Homesteading Forum banner

1 - 13 of 13 Posts

·
Registered
Joined
·
3 Posts
Discussion Starter #1
So we have a regular lawn mower and I was wondering if we could use it to make some winter hay for a small sheep herd and some rabbits. I have heard that a regular lawn mower would "chop up the hay", but I don't understand how that ruins the it. I would love if someone could explain further and maybe share any personal experiences they may have with this!
 

·
Super Moderator
Joined
·
16,612 Posts
The biggest problem that I have had is that the small pieces of hay will vanish into the lawn. To prevent this I would let it dry for several hours and then rake it up before it was entirely dry.

I was careful to keep the drying "hay" pile light and fluffy: once it was entirely dry I could put it into a clean garbage can and THEN moderately pack it down.

Then, when I wanted it for chicken bedding, it would still be good smelling and healthy.

The chickens loved the dry grass clippings to scratch at, but it would break down in perhaps 3 months time, and so in the Fall I would need enough stored to replace it in, say, January.

It takes a bit of time to do it, and I would hate to try to store enough for a small flock of sheep, but I would not hesitate to store enough for rabbits.
 

·
Registered
Joined
·
3 Posts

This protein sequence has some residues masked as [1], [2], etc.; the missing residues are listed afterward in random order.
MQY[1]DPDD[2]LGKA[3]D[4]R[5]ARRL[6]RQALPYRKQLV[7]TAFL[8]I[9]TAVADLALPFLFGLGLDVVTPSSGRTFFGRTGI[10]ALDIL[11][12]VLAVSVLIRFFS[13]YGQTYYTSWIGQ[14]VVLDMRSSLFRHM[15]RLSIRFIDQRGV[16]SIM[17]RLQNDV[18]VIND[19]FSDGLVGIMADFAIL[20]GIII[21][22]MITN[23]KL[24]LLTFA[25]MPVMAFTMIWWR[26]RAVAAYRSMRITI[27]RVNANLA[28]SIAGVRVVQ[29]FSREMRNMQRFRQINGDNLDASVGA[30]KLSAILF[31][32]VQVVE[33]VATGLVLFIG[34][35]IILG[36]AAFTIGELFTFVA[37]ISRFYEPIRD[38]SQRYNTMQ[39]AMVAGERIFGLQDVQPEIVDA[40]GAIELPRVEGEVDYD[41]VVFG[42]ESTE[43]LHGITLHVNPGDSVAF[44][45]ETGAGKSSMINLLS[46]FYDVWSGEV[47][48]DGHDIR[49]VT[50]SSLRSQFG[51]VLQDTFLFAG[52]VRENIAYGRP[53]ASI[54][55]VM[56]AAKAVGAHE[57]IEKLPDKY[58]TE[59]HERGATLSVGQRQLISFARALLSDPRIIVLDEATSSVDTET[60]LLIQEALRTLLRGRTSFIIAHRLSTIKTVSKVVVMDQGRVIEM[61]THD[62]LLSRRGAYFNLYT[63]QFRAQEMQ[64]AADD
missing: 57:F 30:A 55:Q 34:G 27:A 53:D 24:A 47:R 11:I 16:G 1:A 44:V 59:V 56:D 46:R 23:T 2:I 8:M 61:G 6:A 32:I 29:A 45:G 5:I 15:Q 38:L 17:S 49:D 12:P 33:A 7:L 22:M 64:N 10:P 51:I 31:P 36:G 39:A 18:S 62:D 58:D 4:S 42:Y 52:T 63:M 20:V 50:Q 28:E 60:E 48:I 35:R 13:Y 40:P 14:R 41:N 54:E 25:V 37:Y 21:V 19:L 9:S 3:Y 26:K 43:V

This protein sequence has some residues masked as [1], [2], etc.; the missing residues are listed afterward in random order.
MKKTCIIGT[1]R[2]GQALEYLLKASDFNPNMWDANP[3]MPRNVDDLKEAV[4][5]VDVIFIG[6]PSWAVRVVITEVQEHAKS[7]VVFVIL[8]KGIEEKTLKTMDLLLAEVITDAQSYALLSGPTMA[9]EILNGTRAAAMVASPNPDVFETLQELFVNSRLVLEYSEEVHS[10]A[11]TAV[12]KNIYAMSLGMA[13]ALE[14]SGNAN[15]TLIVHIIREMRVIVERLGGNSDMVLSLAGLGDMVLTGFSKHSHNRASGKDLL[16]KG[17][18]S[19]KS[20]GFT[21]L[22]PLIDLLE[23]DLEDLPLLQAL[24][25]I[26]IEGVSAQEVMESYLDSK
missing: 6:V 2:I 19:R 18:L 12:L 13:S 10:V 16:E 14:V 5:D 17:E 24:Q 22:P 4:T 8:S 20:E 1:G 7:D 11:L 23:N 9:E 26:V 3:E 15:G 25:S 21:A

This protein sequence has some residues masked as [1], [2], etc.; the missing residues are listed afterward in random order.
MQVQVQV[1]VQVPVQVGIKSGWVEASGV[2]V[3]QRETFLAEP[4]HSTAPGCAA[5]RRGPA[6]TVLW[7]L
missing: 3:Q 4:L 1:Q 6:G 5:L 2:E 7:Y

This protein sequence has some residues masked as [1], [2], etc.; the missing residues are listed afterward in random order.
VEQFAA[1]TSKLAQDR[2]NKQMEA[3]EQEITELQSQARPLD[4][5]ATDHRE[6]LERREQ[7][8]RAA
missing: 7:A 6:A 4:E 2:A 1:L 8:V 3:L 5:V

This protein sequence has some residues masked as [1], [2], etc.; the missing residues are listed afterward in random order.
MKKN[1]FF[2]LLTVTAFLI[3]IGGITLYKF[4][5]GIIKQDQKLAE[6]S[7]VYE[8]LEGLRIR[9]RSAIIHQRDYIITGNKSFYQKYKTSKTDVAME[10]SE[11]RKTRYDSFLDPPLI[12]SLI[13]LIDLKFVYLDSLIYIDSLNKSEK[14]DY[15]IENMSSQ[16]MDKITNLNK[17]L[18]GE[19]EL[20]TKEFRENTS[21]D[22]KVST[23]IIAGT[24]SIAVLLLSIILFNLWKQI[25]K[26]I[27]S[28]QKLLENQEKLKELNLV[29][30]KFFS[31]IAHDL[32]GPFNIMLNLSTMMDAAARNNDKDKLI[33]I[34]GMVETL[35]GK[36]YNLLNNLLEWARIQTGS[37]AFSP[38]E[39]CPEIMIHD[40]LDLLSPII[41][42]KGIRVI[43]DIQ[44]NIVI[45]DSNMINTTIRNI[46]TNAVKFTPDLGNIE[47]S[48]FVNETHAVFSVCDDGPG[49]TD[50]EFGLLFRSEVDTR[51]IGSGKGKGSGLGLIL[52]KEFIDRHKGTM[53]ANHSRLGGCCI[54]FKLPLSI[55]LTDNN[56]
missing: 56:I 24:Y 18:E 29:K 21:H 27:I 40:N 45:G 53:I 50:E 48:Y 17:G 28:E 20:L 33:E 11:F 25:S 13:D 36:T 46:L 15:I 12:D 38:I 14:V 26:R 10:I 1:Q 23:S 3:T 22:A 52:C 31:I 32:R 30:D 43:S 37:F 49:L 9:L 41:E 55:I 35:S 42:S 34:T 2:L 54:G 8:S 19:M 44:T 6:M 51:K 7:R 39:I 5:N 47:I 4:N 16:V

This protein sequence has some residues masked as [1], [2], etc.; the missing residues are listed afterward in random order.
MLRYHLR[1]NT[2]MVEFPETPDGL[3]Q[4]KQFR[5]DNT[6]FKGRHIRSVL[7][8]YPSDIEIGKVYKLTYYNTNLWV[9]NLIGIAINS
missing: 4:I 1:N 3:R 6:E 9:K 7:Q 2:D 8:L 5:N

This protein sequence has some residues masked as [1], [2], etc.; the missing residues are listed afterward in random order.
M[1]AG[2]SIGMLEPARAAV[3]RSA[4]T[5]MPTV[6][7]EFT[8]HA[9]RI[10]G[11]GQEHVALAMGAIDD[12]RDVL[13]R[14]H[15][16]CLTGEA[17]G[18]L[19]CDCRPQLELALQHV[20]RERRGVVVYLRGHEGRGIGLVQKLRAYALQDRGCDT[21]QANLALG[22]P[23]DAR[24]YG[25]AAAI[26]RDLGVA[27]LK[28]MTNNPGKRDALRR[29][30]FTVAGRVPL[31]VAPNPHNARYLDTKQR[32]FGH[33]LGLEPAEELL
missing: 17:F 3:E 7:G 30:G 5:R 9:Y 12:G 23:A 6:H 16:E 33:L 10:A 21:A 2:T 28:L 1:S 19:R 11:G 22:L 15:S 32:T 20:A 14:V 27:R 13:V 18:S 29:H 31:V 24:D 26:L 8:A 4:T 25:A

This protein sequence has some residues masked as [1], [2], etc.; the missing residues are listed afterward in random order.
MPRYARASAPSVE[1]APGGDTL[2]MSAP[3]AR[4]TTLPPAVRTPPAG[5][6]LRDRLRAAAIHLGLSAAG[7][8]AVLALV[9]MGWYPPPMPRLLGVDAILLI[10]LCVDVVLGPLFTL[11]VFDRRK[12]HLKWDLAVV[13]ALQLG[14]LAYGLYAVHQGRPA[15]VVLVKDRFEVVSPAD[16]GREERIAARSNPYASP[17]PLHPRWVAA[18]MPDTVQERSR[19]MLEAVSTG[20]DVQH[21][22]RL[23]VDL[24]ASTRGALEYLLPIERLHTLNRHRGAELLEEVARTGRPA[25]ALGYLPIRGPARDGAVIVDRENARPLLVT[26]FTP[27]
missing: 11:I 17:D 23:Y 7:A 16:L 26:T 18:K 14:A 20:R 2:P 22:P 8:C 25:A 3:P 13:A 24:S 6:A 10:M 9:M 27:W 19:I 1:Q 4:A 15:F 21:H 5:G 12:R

Discussion Starter #3
The biggest problem that I have had is that the small pieces of hay will vanish into the lawn. To prevent this I would let it dry for several hours and then rake it up before it was entirely dry.

I was careful to keep the drying "hay" pile light and fluffy: once it was entirely dry I could put it into a clean garbage can and THEN moderately pack it down.

Then, when I wanted it for chicken bedding, it would still be good smelling and healthy.

The chickens loved the dry grass clippings to scratch at, but it would break down in perhaps 3 months time, and so in the Fall I would need enough stored to replace it in, say, January.

It takes a bit of time to do it, and I would hate to try to store enough for a small flock of sheep, but I would not hesitate to store enough for rabbits.
Thanks for the reply! Glad to hear your experience. I am definetlely not expecting to feed all my sheep with this method but I think it could be a nice little source of hay on the homestead.
 

·
Registered
Joined
·
390 Posts
I am definetlely not expecting to feed all my sheep with this method but I think it could be a nice little source of hay on the homestead.
+++